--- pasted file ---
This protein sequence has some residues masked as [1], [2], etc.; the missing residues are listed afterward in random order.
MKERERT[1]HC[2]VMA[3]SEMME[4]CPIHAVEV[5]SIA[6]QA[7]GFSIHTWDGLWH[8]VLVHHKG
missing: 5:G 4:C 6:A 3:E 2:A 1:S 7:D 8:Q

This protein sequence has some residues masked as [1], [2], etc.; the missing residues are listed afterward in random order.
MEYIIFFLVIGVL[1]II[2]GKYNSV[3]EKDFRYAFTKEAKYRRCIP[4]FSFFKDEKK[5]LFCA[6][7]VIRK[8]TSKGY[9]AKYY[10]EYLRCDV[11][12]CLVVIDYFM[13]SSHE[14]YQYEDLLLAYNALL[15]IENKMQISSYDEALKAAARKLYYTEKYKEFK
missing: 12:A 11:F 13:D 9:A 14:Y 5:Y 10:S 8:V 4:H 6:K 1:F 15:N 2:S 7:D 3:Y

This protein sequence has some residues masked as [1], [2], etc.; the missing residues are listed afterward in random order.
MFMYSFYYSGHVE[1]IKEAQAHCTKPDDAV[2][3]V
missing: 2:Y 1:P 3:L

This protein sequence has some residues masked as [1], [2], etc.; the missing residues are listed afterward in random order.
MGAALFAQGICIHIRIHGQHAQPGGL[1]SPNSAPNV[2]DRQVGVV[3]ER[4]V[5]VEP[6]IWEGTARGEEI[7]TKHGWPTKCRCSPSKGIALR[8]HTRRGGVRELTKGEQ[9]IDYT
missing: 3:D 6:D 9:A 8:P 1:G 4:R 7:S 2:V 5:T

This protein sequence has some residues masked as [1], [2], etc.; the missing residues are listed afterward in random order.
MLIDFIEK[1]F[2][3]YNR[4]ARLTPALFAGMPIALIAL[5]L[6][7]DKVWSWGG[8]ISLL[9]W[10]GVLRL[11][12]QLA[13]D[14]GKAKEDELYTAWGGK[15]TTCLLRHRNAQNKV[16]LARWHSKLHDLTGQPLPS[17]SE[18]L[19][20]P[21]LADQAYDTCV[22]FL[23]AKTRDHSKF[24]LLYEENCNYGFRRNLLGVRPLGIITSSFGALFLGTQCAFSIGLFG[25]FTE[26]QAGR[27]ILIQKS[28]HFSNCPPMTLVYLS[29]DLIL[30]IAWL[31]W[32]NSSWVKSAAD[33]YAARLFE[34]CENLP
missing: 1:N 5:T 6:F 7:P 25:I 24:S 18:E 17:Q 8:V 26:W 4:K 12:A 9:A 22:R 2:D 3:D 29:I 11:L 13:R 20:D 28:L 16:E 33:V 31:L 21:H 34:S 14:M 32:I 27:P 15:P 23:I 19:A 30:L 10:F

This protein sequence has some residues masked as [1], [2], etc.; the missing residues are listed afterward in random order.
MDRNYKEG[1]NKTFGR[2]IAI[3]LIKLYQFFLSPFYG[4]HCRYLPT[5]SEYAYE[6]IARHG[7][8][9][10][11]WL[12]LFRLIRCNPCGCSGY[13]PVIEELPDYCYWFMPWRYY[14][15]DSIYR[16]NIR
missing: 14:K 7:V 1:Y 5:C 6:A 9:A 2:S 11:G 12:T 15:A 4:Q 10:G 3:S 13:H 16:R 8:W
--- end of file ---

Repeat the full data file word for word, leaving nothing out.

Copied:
This protein sequence has some residues masked as [1], [2], etc.; the missing residues are listed afterward in random order.
MKERERT[1]HC[2]VMA[3]SEMME[4]CPIHAVEV[5]SIA[6]QA[7]GFSIHTWDGLWH[8]VLVHHKG
missing: 5:G 4:C 6:A 3:E 2:A 1:S 7:D 8:Q

This protein sequence has some residues masked as [1], [2], etc.; the missing residues are listed afterward in random order.
MEYIIFFLVIGVL[1]II[2]GKYNSV[3]EKDFRYAFTKEAKYRRCIP[4]FSFFKDEKK[5]LFCA[6][7]VIRK[8]TSKGY[9]AKYY[10]EYLRCDV[11][12]CLVVIDYFM[13]SSHE[14]YQYEDLLLAYNALL[15]IENKMQISSYDEALKAAARKLYYTEKYKEFK
missing: 12:A 11:F 13:D 9:A 14:Y 5:Y 10:S 8:V 4:H 6:K 1:F 15:N 2:S 7:D 3:Y

This protein sequence has some residues masked as [1], [2], etc.; the missing residues are listed afterward in random order.
MFMYSFYYSGHVE[1]IKEAQAHCTKPDDAV[2][3]V
missing: 2:Y 1:P 3:L

This protein sequence has some residues masked as [1], [2], etc.; the missing residues are listed afterward in random order.
MGAALFAQGICIHIRIHGQHAQPGGL[1]SPNSAPNV[2]DRQVGVV[3]ER[4]V[5]VEP[6]IWEGTARGEEI[7]TKHGWPTKCRCSPSKGIALR[8]HTRRGGVRELTKGEQ[9]IDYT
missing: 3:D 6:D 9:A 8:P 1:G 4:R 7:S 2:V 5:T

This protein sequence has some residues masked as [1], [2], etc.; the missing residues are listed afterward in random order.
MLIDFIEK[1]F[2][3]YNR[4]ARLTPALFAGMPIALIAL[5]L[6][7]DKVWSWGG[8]ISLL[9]W[10]GVLRL[11][12]QLA[13]D[14]GKAKEDELYTAWGGK[15]TTCLLRHRNAQNKV[16]LARWHSKLHDLTGQPLPS[17]SE[18]L[19][20]P[21]LADQAYDTCV[22]FL[23]AKTRDHSKF[24]LLYEENCNYGFRRNLLGVRPLGIITSSFGALFLGTQCAFSIGLFG[25]FTE[26]QAGR[27]ILIQKS[28]HFSNCPPMTLVYLS[29]DLIL[30]IAWL[31]W[32]NSSWVKSAAD[33]YAARLFE[34]CENLP
missing: 1:N 5:T 6:F 7:P 25:I 24:S 18:E 17:Q 8:V 26:W 4:K 12:A 9:A 22:R 2:D 3:D 29:I 11:L 13:R 20:D 28:L 16:E 33:V 31:L 21:H 34:S 14:M 32:I 27:P 15:P 23:I 19:A 30:L 10:F

This protein sequence has some residues masked as [1], [2], etc.; the missing residues are listed afterward in random order.
MDRNYKEG[1]NKTFGR[2]IAI[3]LIKLYQFFLSPFYG[4]HCRYLPT[5]SEYAYE[6]IARHG[7][8][9][10][11]WL[12]LFRLIRCNPCGCSGY[13]PVIEELPDYCYWFMPWRYY[14][15]DSIYR[16]NIR
missing: 14:K 7:V 1:Y 5:C 6:A 9:A 2:S 11:G 12:T 15:A 4:Q 10:G 3:S 13:H 16:R 8:W